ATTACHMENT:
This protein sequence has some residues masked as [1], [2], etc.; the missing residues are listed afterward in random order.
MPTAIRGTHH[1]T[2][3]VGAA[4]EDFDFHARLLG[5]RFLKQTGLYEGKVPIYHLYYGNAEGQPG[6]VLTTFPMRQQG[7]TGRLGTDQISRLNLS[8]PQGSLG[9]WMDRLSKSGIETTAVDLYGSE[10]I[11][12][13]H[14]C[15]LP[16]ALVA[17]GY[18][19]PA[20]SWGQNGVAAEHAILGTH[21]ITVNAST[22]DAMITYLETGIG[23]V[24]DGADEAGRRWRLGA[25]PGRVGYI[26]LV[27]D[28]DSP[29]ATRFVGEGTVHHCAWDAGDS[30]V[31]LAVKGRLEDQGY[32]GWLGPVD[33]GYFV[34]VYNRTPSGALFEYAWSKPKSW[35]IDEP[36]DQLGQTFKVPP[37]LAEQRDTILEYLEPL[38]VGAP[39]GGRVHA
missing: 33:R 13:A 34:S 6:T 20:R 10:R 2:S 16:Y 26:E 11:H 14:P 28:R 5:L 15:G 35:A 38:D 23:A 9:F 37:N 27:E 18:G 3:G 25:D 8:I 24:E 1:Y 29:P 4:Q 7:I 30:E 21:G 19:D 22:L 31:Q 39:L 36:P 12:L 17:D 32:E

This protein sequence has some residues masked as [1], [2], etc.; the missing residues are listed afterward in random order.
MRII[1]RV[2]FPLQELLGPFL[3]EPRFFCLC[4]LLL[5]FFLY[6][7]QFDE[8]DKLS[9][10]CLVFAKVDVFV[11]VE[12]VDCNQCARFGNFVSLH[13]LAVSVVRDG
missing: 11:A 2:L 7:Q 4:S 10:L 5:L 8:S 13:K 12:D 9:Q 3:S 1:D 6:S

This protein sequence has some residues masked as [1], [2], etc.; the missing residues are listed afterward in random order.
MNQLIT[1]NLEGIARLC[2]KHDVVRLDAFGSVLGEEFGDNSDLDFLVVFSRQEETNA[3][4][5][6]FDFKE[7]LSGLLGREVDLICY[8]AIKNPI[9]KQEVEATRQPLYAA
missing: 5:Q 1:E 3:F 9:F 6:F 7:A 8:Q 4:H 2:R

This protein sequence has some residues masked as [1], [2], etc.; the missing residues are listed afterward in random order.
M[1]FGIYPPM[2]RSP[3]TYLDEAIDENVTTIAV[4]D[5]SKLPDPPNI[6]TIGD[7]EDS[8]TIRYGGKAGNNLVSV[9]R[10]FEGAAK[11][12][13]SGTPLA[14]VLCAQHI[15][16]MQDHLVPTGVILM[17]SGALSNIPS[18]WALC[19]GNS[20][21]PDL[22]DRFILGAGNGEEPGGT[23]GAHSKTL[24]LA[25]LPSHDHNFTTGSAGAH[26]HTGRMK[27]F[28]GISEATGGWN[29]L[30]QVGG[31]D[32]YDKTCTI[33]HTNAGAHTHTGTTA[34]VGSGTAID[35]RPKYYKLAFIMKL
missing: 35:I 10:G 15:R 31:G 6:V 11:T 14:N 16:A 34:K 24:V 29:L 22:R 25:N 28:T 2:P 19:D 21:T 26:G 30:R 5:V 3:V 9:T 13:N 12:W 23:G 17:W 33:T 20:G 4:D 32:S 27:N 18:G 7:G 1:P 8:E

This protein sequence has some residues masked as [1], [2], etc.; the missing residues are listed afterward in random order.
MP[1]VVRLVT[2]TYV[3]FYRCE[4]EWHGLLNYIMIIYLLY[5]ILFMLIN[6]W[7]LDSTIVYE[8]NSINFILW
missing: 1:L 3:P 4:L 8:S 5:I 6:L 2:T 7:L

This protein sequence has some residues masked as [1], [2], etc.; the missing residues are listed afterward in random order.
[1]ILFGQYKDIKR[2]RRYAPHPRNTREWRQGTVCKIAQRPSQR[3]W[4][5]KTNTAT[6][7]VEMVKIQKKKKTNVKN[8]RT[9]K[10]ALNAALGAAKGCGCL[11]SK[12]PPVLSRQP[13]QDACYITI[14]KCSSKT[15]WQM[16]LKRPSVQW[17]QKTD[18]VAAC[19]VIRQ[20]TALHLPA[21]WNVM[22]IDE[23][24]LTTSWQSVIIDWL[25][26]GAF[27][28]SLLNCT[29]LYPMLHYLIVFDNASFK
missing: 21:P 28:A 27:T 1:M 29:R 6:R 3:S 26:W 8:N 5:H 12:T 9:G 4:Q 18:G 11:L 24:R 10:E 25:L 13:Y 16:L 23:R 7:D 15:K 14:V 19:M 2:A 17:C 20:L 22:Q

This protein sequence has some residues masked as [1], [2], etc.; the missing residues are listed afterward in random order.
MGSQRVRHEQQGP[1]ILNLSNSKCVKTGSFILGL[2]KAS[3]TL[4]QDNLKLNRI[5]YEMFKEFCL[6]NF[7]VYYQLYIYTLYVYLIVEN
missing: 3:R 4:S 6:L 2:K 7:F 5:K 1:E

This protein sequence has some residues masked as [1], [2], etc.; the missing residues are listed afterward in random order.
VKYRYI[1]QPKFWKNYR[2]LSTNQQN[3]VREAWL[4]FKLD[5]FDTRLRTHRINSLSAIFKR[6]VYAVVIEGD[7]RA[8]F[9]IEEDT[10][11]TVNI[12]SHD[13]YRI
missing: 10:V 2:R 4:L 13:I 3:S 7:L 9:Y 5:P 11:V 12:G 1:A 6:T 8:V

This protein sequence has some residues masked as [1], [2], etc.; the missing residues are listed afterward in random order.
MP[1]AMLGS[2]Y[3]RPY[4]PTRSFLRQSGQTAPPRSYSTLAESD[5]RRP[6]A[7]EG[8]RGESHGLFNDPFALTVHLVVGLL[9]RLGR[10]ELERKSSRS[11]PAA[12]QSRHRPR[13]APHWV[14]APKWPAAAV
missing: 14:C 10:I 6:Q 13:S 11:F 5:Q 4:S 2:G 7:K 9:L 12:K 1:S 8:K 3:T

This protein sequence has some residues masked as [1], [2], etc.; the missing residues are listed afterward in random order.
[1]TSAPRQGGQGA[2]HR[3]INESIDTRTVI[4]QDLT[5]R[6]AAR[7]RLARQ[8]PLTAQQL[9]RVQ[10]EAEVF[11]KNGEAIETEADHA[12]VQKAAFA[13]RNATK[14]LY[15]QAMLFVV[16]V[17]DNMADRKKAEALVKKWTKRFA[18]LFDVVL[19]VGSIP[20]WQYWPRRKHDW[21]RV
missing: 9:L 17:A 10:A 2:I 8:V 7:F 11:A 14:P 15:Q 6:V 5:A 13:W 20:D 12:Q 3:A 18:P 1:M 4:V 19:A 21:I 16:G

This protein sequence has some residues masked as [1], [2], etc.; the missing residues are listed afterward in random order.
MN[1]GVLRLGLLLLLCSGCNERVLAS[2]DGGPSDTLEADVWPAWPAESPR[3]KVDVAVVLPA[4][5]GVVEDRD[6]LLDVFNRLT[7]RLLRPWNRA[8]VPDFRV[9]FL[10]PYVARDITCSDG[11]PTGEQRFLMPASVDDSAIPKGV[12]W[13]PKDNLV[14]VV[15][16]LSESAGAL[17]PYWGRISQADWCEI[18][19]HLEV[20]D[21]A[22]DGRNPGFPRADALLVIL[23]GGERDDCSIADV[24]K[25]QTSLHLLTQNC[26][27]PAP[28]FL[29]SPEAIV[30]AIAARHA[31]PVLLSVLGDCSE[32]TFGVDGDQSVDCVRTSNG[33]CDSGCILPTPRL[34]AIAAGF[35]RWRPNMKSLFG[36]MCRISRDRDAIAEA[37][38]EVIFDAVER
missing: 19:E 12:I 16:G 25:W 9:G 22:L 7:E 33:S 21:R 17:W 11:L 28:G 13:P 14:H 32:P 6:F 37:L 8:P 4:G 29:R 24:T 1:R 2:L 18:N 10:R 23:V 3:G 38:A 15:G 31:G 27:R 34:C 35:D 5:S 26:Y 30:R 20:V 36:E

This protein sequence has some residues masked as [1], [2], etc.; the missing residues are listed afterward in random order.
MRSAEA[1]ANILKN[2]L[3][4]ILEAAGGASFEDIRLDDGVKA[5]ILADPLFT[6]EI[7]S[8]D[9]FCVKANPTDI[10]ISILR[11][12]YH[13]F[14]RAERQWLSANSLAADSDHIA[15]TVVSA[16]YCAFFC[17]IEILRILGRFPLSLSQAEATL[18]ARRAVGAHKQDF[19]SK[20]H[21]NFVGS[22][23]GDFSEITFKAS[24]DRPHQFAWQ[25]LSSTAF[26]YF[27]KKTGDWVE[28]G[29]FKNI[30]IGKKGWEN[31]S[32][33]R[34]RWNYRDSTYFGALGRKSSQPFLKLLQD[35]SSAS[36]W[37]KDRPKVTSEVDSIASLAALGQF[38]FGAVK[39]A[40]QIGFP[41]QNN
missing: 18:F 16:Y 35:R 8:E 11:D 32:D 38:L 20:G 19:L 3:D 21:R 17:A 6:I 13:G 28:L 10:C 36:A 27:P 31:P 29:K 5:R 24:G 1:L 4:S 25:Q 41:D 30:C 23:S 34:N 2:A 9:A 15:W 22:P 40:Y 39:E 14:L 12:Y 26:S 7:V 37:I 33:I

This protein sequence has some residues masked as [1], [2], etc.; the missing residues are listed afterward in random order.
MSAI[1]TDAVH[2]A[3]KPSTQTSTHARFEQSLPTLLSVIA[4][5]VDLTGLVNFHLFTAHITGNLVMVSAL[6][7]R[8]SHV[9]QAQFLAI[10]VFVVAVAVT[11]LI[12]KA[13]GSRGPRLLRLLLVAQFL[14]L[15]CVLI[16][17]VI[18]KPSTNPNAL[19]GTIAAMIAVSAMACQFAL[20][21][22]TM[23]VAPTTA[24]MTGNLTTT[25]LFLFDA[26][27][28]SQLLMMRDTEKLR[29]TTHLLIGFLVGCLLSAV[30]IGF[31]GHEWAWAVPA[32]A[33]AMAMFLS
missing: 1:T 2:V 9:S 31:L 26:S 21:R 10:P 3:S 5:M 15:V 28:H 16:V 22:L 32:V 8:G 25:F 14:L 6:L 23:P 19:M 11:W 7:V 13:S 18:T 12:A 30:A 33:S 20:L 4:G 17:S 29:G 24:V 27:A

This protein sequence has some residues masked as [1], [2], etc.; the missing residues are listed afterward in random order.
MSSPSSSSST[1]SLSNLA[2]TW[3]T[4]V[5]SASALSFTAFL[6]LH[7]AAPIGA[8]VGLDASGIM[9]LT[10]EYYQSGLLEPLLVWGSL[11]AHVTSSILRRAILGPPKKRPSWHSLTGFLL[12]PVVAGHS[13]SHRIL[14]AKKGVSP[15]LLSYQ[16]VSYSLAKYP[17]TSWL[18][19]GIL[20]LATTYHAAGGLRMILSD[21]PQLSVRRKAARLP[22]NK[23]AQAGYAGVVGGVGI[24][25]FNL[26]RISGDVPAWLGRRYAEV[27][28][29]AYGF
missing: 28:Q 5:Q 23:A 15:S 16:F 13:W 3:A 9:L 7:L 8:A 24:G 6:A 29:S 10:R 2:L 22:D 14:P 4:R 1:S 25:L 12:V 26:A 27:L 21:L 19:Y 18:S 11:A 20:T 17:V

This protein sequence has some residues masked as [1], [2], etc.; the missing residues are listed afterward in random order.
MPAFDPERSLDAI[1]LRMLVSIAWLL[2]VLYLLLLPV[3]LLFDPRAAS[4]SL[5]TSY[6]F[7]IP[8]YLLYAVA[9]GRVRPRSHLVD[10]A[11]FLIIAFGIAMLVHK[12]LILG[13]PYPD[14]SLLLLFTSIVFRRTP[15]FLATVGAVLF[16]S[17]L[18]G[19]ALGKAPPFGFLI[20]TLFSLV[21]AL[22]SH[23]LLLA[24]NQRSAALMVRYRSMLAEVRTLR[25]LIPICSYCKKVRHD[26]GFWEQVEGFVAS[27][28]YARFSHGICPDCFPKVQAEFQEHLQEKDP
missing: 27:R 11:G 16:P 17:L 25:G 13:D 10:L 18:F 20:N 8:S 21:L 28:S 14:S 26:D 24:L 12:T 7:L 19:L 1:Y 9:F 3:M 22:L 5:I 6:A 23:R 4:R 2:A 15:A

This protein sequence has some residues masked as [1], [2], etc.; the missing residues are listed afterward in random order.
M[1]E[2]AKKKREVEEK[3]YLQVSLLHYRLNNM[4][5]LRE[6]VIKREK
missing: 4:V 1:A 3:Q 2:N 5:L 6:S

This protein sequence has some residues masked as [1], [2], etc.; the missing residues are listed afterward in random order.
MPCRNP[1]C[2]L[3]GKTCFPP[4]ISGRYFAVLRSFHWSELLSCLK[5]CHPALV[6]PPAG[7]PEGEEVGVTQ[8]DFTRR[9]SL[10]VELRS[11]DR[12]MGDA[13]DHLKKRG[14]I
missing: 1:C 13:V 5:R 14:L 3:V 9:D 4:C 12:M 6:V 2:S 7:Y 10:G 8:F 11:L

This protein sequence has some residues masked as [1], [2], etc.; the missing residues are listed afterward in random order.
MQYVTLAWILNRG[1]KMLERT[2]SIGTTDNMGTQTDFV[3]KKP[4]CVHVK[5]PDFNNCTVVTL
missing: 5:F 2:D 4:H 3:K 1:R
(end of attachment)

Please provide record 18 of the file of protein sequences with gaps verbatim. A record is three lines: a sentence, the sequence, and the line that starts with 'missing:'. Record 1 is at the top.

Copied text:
This protein sequence has some residues masked as [1], [2], etc.; the missing residues are listed afterward in random order.
MQYVTLAWILNRG[1]KMLERT[2]SIGTTDNMGTQTDFV[3]KKP[4]CVHVK[5]PDFNNCTVVTL
missing: 5:F 2:D 4:H 3:K 1:R